And by opposing, end them. . .

This problem, described in archaic language by a Shakespearean prince, Hamlet, can be stated more simply this way:

Should we suffer, or should we fight?

Should we accept the world as it, or is it better to struggle against all the bad stuff?

Should we concede, or strive toward tikkun olam, the repairing of the world?

And even if we choose to oppose the (sea of) troubles in this life, can our resistance put an end to them? Can “opposing” those troubles  actually defeat them?

If you or I can put an end to the injustice and or dysfunction of this world, then maybe we should get busy working toward that end. But if this quest–to resist the evil of this world– is fruitless,  a lost cause, then why bother? What difference does it make?

Maybe we just have to suffer through it.

That’s what  one religious founder, Jesus of Nazareth, did. He suffered through the “slings and arrows of outrageous fortune” that were flung upon him. He suffered all the way through torture and crucifixion until death itself overtook him.

For a few days.

But his boldly compassionate life included not only suffering and bearing the pain, it also included serious resistance against the powers that be. He was a man who took arms, spiritually, against a sea of troubles, by speaking publicly against the injustice that humans impose upon one another, and he used his hands proactively to heal people, and to release folks from suffering and oppression.

I think his life was quite unique in this respect: he actually, and very effectively, trod a middle path between these two choices–submission and resistance.

He was an example of bearing up under the burden of suffering, while simultaneously launching a campaign against what is wrong in this world of human striving that manifests as dogmatic religion and ineffective government.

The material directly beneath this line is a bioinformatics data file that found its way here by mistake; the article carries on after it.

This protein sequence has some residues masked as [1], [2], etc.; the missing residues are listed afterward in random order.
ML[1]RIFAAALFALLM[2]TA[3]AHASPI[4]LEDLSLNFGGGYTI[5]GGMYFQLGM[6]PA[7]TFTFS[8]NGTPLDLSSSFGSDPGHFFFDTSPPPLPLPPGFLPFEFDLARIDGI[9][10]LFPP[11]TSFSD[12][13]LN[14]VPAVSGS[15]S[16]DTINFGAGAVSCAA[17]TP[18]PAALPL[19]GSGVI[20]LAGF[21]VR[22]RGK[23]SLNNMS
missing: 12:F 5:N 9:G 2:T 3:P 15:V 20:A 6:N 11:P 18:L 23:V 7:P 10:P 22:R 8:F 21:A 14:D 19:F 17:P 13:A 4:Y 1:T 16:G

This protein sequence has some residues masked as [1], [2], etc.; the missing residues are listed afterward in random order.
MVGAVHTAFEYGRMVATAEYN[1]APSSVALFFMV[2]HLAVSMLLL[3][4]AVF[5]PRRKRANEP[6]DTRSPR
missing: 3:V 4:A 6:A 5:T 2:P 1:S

Now we know from history that Jesus’ struggle to live a meaningful life, a life that truly made a difference, was a failure.

Because, you know, he ended up dead and publicly humiliated and all that.

On the other hand, if you consider what all has been done in his name since he lived, it could be that the work of his life–the suffering and the active resistance–attests that his legacy is more perpetual than it may at first appear.

From the standpoint of world history, his story is everlasting. This persistent story of a savior who conquered death itself has transcended the world. He has won the world by overcoming the world’s cynical resistance.

His was the greatest life ever lived. He opposed the slings and arrows by submitting to them. Thus he rendered them powerless against his sacred work. He  overcame the world. Who else has done such a thing? and then lived to tell about it. You gotta believe.

This was accomplished, paradoxically, without actually “taking arms.” He fired no gun, wielded no knife. Jesus’ only sword was the one in his mouth. What an exceptional way to repair the hearts of men, as if that were possible!

While other religionists have resorted to the sword of conquest, here was a man whose only weapon for opposing the evils of mankind was the sword of the Spirit.

To be, or not to be (with Him). . . that is the question.

Glass half-Full

The Unfinished War

October 4, 2014

In one sense, all war is unfinished, because the political crimes that wage death between people groups inevitably come to the surface again. Like toxic waste, old atrocities bubble up from the depths of human strife to plague subsequent  generations.

Now and then in history, a war will actually settle a divisive question. Our American Civil War established once and for all that American states of north and south would remain as one federation under a common flag, and that resolution has remained intact.

The First War was an unfinished war, because the issues that separated Germany from the rest of Europe resurfaced, zombie-like, about twenty years later as the the Second World War. Then the Second War resolved those divisive issues in a more effective way, and now Europe is reasonably, if not politically, united in peaceful coexistence.

Forty-nine years of my 63-year life have been spent in the twentieth century, which was a time period in which nations were generally at each others’ throats over ideological differences. The basic conflict between freedom and slavery was continually re-inventing itself in various ideological costumes: libertarian vs. totalitarian, democracy vs. communism, communism vs. fascism, etc.

Now it seems the world reverts to religious identities to fortify the battlefields of the 21st century: Muslim vs. Jew, Muslim vs. Christian, etc. It’s not really as simple as that, but you know what I’m talking about. The issue of whether the so-called Islamic State is actually representing Islam should be a serious point of debate among Muslims; but no matter how that identity pans out, the decapitative modus operandi of IS is undeniably a danger which is Islamic in its ethnic origin.